While visiting an exhibition over­seas, Gupta realised that noise pol­lution would be a major issue in the future in the genset industry. Gupta had been building up competency in manufacturing steel and insulation acoustic enclosures for sound-proofing since 1998 in Noida. The great game changer for the business came around 2003, when government pollution laws made noise level regulation com­pulsory under pollution control laws. Jakson was ready to ride the boom and quickly opened new plants in Daman to cater to the market growth.

“We were the first to introduce silent diesel genset in the industry,” claims Gupta. It impacted the profit margin up by 30 per cent. The design of a single unit with acoustic enclo­sure and chassis also gave Jakson the ‘ready to use’ (RTU) gensets, which can now be found everywhere on the backs of trucks and are used in ‘plug and play’ power supply in minutes.

Jakson-Cummins diesel gensets range from 7.5 kVA to 3 MVA, while the smaller gas-driven gensets vary from 40 kVA to 2 MVA. For power plant applications, these generat­ing sets can be configured to deliver power output even up to 200 MW. It currently produces 8,000 units of genset per annum. The company has three integrated manufacturing facil­ities, with acoustic production and genset assembly line at Dhabel in Daman, Kalsar in Gujarat and Kathua in Jammu.


rakson offers a complete turn­key solution to power houses and power backup facilities in apart- ent buildings, offices, factories and any other establishment. They also provide power solutions for special application for the defence and oil sectors. The company has been the system integrator for sensitive areas like IT facilities for fail-safe power. “We were the only India company who successfully designed, manu­factured and executed fire retardant silent generating sets for launching of rockets for ISRO,” claims Gupta.

Jakson undertakes turnkey con­tracts which include extensive design, supply and erection of power handling equipment. It has its own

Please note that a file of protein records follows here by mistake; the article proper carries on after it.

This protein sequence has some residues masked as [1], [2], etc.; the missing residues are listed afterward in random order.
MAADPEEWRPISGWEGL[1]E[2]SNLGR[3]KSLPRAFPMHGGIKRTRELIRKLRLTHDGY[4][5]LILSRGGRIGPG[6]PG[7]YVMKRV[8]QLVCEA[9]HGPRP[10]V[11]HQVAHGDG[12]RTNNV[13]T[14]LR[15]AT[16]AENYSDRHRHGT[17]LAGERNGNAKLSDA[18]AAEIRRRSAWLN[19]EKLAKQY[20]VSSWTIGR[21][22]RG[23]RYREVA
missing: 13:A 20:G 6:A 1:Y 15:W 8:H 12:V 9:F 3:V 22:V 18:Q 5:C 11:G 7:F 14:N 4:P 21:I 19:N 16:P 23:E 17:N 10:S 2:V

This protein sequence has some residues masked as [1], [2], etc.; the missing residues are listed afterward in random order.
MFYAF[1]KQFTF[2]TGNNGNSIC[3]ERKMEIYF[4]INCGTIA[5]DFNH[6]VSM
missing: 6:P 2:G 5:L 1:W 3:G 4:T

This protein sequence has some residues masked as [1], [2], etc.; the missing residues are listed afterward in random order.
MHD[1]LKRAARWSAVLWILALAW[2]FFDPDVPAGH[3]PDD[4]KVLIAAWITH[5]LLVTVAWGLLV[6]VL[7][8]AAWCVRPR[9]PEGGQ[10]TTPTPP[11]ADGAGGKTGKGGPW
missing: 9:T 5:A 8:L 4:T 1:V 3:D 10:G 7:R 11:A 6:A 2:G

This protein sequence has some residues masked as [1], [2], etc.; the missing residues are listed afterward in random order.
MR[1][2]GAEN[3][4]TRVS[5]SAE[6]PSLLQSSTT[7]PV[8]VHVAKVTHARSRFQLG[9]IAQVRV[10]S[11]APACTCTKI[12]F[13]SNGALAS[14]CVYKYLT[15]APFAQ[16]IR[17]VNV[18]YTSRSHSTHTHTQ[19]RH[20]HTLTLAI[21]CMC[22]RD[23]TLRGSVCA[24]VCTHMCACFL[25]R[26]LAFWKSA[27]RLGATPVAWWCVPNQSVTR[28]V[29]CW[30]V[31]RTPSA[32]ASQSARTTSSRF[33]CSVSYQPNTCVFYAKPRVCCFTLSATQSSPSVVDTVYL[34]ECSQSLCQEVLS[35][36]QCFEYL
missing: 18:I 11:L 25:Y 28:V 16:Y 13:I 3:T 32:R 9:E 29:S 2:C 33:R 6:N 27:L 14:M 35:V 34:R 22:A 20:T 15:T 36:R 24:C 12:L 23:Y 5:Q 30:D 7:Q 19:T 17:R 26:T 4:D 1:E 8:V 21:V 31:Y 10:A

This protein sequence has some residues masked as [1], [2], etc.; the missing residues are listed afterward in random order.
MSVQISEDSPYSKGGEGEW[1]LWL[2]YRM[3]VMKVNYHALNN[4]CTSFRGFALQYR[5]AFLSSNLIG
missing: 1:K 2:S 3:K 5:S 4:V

service network in 25 towns and cit­ies across its territories including being a sole distributorship to Cum­mins and its own products in Ban­gladesh and Nepal having a revenue of ?300 crore and growing.

As the genset growth was hit by recession and growth rates slowed down. Gupta had convinced the board to enter into the field «of solar energy – a sunrise industry. He also hired Ernst & Young as consultant. “The situation provoked us to diver­sify into solar power segment in 2010,” Gupta explains. “Since we are in power business, solar was a natural choice for us.”

The company had commissioned the first IPP (independent power pro­ducer) project a 20 MW crystalline solar cell power generation plant built on a 100 acre area in Bap near the Sun City, Jodhpur, Rajasthan, cost­ing ?200 crore, under the Jawaharlal Nehru National Solar Mission (JNNSM) policy Phase I. The 20 MW of power produced is being sold to National Vidyut Vyapar Nigam, an NTPC sub­sidiary, under a 25-year power pur­chase agreement (PPA).

Recently, it has also commissioned a 10 MW solar IPP in Lalitpur, Uttar Pradesh, at a cost of ?85 crore. The company is shortlisted for another 30 MW power plant to be set up in Jhansi, Uttar Pradesh, and has already signed a PPA with the government of UP before March 2015. The company plans to have 100 mw of IPP in the next 2-3 years. In the solar epc business, Jakson has successfully executed various solar roof-top and land-based projects. Cur­rently, the company has an order book worth f 150 crore in EPC.

“Gupta is a visionary,” says S. Sun- derasan, former finance director of the company. “Diversifying into the solar energy was a perfect decision at an appropriate time. It helped the company to balance the revenue. The company never felt the heat of the sluggish genset market.”

The company also manufactures solar products like mobile solar gen­erator, solar water purifier, solar home and street lighting systems in Noida and has received overwhelm­ing response in the market. The solar business has demonstrated an encour­aging growth. In the next one year, it expects 50 per cent revenue from the solar segment.

“Solar is a green power and the seg­ment is likely to play a major role for an energy-deficit country like ours. We want to be part of prime minis­ter’s vision to have 100,000 MW solar power country in the next 10 years,” says Gupta.

However, Jakson has no plans to go public in the near future. Gupta brought a major cultural change in the company, transforming it from a typically owner-driven unit to a professionally run company. “He is transparent and believes in delegat­ing power,” says Sundaresan.

Jakson has also ventured into the hospitality sector. It has set up the first hotel – Jakson Inns in Phaltan, 110 km from Pune, with an investment of ?50 crore last year. The 74-room, three-star hotel wants to cater to business trav­ellers. “Pune is our first milestone in hospitality,” says Gupta. “Our next hotel will be at Sanand in Gujarat. Our focus will remain on B towns.”

Gupta has diversified into other businesses, but he keeps a clear focus on the core business of genset. ‘Growth of genset market is inevitable, with the government’s move to rejuvenate industrial expansion,” says Gupta, also chairman, CII, Uttar Pradesh.

A workaholic to the core, Gupta does not find much time for socialis­ing. An avid reader of spiritual books, he and his wife Bhawana enjoy spend­ing time with family and friends. Their two sons, Ragav and Siddhant are perusing studies in electrical engi­neering in the US.

♦ SAJAL BOSE [email protected]